Bonnie Raitt

It’s Almost My Birthday: Reflections on Aging and Insurance

“Dear Ms. Green:

In September, you’ll turn 63, an age when many life insurance companies will begin to look at you differently. From now on, when you need financial protection for your family, you may find the health questions will be a lot tougher… Getting accepted a lot more difficult … the coverage offered to you of lesser quality… In fact, rates are already set to go higher for you the moment you turn 63 in September. That’s only days from now.  Time may be running out on good life insurance offers available to you.”
OMG. Time is running out? Rates will go higher THE MOMENT I turn 63?


I didn’t feel so “fabulous” as I read this unsolicited letter that arrived in the mail yesterday.  I wasn’t looking forward to turning 63 … but I wasn’t dreading it either.  In fact, I didn’t think there was anything especially problematic about that age. I had a hard time when I turned 60 … and was looking ahead to the probability of having a hard time at 65 … and an even worse time at 70. But 63?
I needed some perspective, so I googled famous people who are 63 in an effort to feel better about myself. The good news is that the list of famous 63 year-olds who are still alive is longer than the list of those who checked out at that age. Among the women, there’s Twiggy, Morgan Fairchild, Victoria Principal, Bonnie Raitt, Natalie Cole, Sigourney Weaver and Cybill Shepherd – all of them looking pretty good and doing fine as far as I can tell. On the male side, there’s Richard Gere, Bruce Springsteen, Richard Branson, and Gene Simmons. Gene looks a little worse for the wear, but the others are looking pretty good and hanging in there, right?
Just for fun (and because I was pissed off at the life insurance company for making me feel old) I googled life expectancy in the US. What I learned is that just by making it to age 50, I have given myself a couple more possible years. Here are the numbers from the web site of the Social Security Administration:

SS table

So, it looks like I have a shot at living another 18.5 years beyond this birthday. The downside is that if I make it, I’ll have to deal with turning 75 and 80. Hopefully, no one will care by then about surprising me with birthday parties.
The thought of living to 81, however, made me think that it actually might be worthwhile to lose some weight and get a face lift. I’ll just skip the insurance and apply the money I would have spent on premiums to a personal trainer and a plastic surgeon instead.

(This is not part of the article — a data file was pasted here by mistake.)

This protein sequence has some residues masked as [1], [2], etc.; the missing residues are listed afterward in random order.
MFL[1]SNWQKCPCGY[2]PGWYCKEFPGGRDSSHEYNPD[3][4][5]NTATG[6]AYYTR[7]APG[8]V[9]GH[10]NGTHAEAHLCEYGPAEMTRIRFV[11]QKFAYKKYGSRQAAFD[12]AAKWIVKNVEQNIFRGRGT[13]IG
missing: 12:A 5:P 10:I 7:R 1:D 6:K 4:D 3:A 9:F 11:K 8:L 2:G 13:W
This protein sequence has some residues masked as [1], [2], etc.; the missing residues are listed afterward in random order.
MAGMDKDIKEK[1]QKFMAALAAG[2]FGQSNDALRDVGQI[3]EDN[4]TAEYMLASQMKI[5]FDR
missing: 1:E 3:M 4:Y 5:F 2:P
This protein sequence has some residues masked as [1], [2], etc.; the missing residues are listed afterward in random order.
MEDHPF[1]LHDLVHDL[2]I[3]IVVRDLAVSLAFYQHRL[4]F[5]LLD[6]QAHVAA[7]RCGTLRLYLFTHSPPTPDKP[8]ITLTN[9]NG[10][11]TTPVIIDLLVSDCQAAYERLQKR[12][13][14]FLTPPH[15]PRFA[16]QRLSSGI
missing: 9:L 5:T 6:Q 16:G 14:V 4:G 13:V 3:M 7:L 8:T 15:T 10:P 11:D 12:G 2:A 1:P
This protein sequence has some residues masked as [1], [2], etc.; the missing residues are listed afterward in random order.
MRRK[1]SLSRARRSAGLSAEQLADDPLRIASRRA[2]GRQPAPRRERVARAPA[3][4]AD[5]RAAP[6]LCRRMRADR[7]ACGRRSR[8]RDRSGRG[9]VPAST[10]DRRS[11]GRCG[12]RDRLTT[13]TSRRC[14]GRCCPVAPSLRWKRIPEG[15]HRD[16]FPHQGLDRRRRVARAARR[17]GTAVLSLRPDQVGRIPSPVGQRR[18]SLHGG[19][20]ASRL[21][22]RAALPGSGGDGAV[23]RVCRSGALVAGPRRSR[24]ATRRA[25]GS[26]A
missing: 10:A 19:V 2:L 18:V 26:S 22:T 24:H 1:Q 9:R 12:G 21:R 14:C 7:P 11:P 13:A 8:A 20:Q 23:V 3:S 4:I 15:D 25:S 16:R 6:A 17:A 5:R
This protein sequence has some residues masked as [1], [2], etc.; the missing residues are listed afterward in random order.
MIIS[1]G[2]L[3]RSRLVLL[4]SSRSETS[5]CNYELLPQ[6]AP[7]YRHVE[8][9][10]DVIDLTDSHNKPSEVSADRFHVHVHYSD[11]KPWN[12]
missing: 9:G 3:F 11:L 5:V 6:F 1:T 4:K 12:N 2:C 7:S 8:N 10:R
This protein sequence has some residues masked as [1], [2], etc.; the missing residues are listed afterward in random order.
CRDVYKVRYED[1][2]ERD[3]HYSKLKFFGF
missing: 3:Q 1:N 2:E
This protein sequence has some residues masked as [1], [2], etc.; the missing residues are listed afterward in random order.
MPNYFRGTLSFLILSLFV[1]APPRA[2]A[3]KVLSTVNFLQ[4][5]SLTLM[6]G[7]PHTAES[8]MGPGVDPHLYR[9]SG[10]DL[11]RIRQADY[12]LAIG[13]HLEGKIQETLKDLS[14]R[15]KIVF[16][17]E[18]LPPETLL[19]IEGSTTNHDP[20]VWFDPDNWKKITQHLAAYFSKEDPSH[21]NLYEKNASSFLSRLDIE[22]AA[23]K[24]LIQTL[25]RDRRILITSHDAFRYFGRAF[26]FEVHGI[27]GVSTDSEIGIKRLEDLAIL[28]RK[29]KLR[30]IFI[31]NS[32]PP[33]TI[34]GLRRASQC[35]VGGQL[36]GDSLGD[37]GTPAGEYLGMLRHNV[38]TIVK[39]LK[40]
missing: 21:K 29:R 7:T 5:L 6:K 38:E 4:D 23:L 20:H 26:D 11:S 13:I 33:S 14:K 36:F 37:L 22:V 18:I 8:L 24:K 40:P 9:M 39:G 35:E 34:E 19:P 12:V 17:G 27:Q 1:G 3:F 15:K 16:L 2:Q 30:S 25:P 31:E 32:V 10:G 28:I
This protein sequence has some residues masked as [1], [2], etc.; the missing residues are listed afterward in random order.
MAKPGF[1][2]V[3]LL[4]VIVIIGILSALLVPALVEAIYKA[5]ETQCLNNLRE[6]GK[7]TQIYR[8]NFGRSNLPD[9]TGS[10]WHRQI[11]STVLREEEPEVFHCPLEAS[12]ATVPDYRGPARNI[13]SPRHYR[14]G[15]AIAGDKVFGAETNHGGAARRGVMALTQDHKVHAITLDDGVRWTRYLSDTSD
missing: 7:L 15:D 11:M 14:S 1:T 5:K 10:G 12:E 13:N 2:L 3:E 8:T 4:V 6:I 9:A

Cathy Green

Keeping Music in My Life……

I attended two concerts this past week in my newly adopted home town of Asheville – one bluegrass and one rock. I also bought tickets for four live music events coming up in July and August. It made me think about music and its place in my life.


When I was young, my dad sang with a barbershop quartet and with the church choir. He had a wonderful, deep bass voice. My mother played the piano and sang with a lovely Johnny Mathis “trill”. My brother played guitar and sang during high school and became a professional musician for many years. (At 56, he still does gigs with several groups around Cincinnati). When we were in our early teens, Dad and Mom would take us to hear the Cincinnati Symphony Orchestra a few times a year and to occasional musical theater productions like my favorite, West Side Story. I loved these outings.

I sang with the church choir, I played the accordion, I was the band director in grade school, I sang in several high school plays, I learned to strum the guitar in college, and I even sang with a trio at an early 70’s company talent show.

Then, I lost music for awhile in my 20’s and 30’s. I was very busy with a career and I “didn’t have time”. I also didn’t have someone in my life who shared my musical interests.

When I met Ray, our romance began with a dance. Soon after, we were sharing music on “tapes” (remember those?) We painstakingly compiled favorite song tapes (not easy 25 years ago!) and sent them to one another. We went to jazz clubs and local beach bars. We saw as many live performances as possible … local musicians as well as nationally known artists. We watched concerts on tape and later on DVD. We hired local musicians for company parties and for our own parties. We always entertained with music in the background.

Over the years, I’ve been able to see James Taylor, Elton John, Lyle Lovett, Steely Dan, Billy Joel, Phil Collins, The Steve Miller Band, Joe Sample, Kenny Loggins, Michael McDonald, Willie Nelson, Kenny G, Diane Schuur, Patti Austin, Ray Charles, Dr. John, Bonnie Raitt, Dave Sanborn ….. and many, many more. Next month, I’ll see Sheryl Crow and Boz Scaggs in North Carolina. In December, it will be jazz (Fourplay) in the Big Apple.

I admit it – Ray and I are probably a little over the top when it comes to listening to music and attending concerts. Hearing loss issues – both our own and some of our other “mature” friends – keep us from turning up the volume too much during cocktail parties. But we still crank it up when we’re alone.

I believe that music helps keep us young. It definitely keeps our brains active. Who knows, it may even be helping to slow down Alzheimer’s!!!!

Here’s a wonderful quote that I like:
“Music produces a kind of pleasure which human nature cannot do without” – Confucius

But here’s the one Ray likes:
“Play it f***in’ loud!” -Bob Dylan

Cathy Green
P.S. Does music play a big part in your life these days? If so, let us know about it.

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